ABC News' The Note: First Source for Political News

For those keeping score at home: Bob Shrum's influence has diminished "significantly in the shake-up"; Mary Beth Cahill is still in charge of day-to-day operations. ". . . Lockhart, Whouley, Sasso and Cahill are 'essentially running the campaign' now, one high-level adviser to the campaign." Michael Whouley is managing trench warfare at the DNC. Michael McCurry, Joel Johnson and Douglas Sosnik, advise on message and strategy. John Sasso is "uber adult" on the road. Paul Begala "nearly" accepted a job months ago. President Clinton advised Kerry to stop being so passive and get in the game.

Flow charts made? Excellent.

Dick Morris keys off the recent staff changes at Kerry headquarters to write about Kerry's playing checkers against the president's "subtle game of chess." LINK

The New York Times ' Elisabeth Bumiller gets spokesman Mike McCurry to say criticizing President Bush's Guard record is "just not something that gets you anywhere." LINK

And she has this great color: "At the point that Mr. Kerry said Mr. Bush had not told the convention the truth, a man shouted out 'No!' As Mr. Kerry finished speaking, a few officers sat in their chairs, arms crossed. Col. Joanne F. Sheridan, of the Louisiana National Guard, got up and walked out before he was done."

So much for resisting negative campaigning. Kerry-Edwards '04 is launching a new 30-second ad slamming Vice President Cheney, saying that though Cheney has said he has no financial interest in Halliburton, he's gotten $2 million from the company while he's been in office. The 30-second spot will begin airing in battleground states and on national cable next week, and is part of the campaign's $50 million ad buy.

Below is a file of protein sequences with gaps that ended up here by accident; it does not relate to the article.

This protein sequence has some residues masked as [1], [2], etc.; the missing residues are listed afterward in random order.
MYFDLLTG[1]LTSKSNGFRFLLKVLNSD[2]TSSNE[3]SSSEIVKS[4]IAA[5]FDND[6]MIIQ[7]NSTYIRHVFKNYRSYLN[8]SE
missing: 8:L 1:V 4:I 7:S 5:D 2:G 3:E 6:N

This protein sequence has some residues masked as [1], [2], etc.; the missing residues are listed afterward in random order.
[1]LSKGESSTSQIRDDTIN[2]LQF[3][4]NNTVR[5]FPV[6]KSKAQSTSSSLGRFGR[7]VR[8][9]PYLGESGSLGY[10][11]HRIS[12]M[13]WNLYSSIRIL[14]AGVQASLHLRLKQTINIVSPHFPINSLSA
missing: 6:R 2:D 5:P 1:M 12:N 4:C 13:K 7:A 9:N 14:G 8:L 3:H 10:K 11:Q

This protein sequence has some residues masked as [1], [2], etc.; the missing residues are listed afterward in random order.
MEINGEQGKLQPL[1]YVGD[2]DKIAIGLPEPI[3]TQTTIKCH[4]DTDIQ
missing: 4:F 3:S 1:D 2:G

Script:

Cheney: "I have no financial interest in Halliburton of any kind and haven't had now for over three years."

Narrator: "The truth: As vice president, Dick Cheney received $2 million from Halliburton. Halliburton got billions in no-bid contracts in Iraq. Dick Cheney got $2 million. What did we get? A $200 billion dollar bill for Iraq. Lost jobs. Rising health care costs. It's time for a new direction. John Kerry. Stronger at home. Respected in the world."

John Kerry: "I'm John Kerry and I approve this message."

"Kerry pops up here and there, makes speeches and moves on. But nothing sticks with me, other than the nagging sense that Kerry can't quite warm to the task," opines Steve Lopez in the Los Angeles Times. LINK

Boston Globe columnist Derrick Jackson puts on his campaign strategist hat and explains why Senator Kerry needs to be more like Suffolk County Sheriff Andrea Cabral. Known as a flip-flopper, Cabral turned her image into one of a vibrant straight-talker, according to Jackson. LINK

The Washington Post 's Charles Krauthammer thinks John Kerry has "nowhere left to flop" on the Iraq war, accusing the Senator of taking every possible position on the war out of political expediency so that his credibility is shot. "These dizzying contradictions — so glaring, so public, so frequent — have gone beyond undermining anything Kerry can now say on Iraq. They have been transmuted into a character issue." LINK

Howard Kurtz's takes a look at the health care ad Camp Kerry released yesterday: LINK

AP's Carrie Spencer highlights Edwards' poking fun at Vice President Cheney's claim that economic indicators might be better if they included eBay sales. LINK

Senator Edwards has been focused on voters in Ohio and Kentucky. Local reax:

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